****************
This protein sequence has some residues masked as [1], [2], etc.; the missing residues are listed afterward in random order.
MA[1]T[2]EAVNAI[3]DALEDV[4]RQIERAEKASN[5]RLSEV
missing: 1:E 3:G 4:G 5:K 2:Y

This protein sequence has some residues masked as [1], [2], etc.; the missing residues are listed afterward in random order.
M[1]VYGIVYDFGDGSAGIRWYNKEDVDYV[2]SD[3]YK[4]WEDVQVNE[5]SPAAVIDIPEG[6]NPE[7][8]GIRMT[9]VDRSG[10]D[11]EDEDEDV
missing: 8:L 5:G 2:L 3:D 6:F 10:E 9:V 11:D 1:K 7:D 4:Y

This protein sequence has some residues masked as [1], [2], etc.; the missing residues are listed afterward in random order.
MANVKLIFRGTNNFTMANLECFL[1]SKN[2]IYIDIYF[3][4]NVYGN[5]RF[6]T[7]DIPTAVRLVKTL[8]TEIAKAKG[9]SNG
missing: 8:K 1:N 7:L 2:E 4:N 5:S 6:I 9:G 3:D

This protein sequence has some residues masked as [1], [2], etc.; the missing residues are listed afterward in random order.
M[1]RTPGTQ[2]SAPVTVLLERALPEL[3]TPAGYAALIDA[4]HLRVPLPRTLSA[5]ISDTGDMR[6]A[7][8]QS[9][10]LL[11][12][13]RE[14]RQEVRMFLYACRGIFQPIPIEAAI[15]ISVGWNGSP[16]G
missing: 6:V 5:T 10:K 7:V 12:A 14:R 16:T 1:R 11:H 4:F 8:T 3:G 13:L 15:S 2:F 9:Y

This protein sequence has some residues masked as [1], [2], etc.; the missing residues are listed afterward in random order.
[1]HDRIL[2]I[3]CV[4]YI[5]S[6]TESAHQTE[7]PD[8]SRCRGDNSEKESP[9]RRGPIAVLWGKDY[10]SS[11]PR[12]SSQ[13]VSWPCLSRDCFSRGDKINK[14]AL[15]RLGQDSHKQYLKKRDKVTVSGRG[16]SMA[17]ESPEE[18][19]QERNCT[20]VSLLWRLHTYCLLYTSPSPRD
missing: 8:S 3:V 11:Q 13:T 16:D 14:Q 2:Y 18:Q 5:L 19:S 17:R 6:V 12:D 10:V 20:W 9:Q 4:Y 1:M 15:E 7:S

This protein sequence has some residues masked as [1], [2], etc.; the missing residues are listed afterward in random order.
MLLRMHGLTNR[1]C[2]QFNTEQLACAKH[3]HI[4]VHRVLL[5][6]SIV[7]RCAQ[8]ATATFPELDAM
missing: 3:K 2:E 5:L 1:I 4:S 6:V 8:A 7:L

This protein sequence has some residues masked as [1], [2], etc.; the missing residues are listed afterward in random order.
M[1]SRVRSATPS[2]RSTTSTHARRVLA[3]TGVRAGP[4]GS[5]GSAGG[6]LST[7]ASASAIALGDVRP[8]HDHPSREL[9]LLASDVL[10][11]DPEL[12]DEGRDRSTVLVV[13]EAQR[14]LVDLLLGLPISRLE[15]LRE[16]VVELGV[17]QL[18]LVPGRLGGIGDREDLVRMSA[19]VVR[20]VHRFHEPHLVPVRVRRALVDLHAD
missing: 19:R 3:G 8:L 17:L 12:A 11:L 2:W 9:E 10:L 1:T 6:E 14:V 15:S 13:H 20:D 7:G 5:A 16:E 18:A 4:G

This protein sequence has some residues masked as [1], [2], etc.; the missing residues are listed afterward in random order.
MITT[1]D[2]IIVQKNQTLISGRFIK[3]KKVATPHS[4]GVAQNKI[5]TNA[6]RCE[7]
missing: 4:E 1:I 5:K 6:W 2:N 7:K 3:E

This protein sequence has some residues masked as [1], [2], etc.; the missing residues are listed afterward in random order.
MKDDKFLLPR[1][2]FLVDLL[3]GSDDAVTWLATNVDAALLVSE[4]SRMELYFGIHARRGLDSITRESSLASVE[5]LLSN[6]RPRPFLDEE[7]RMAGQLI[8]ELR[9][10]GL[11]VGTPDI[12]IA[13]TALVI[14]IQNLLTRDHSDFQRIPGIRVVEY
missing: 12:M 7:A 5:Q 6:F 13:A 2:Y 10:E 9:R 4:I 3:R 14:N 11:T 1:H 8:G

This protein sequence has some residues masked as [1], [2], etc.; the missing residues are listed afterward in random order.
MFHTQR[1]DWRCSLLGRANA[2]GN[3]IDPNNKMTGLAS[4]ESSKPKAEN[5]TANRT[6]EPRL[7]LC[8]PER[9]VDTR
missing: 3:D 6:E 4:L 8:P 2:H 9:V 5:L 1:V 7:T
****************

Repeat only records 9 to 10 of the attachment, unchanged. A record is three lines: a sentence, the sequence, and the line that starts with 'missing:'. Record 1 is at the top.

This protein sequence has some residues masked as [1], [2], etc.; the missing residues are listed afterward in random order.
MKDDKFLLPR[1][2]FLVDLL[3]GSDDAVTWLATNVDAALLVSE[4]SRMELYFGIHARRGLDSITRESSLASVE[5]LLSN[6]RPRPFLDEE[7]RMAGQLI[8]ELR[9][10]GL[11]VGTPDI[12]IA[13]TALVI[14]IQNLLTRDHSDFQRIPGIRVVEY
missing: 12:M 7:A 5:Q 6:F 13:A 2:Y 10:E 9:R 4:I 3:R 14:N 11:T 1:H 8:G

This protein sequence has some residues masked as [1], [2], etc.; the missing residues are listed afterward in random order.
MFHTQR[1]DWRCSLLGRANA[2]GN[3]IDPNNKMTGLAS[4]ESSKPKAEN[5]TANRT[6]EPRL[7]LC[8]PER[9]VDTR
missing: 3:D 6:E 4:L 8:P 2:H 9:V 5:L 1:V 7:T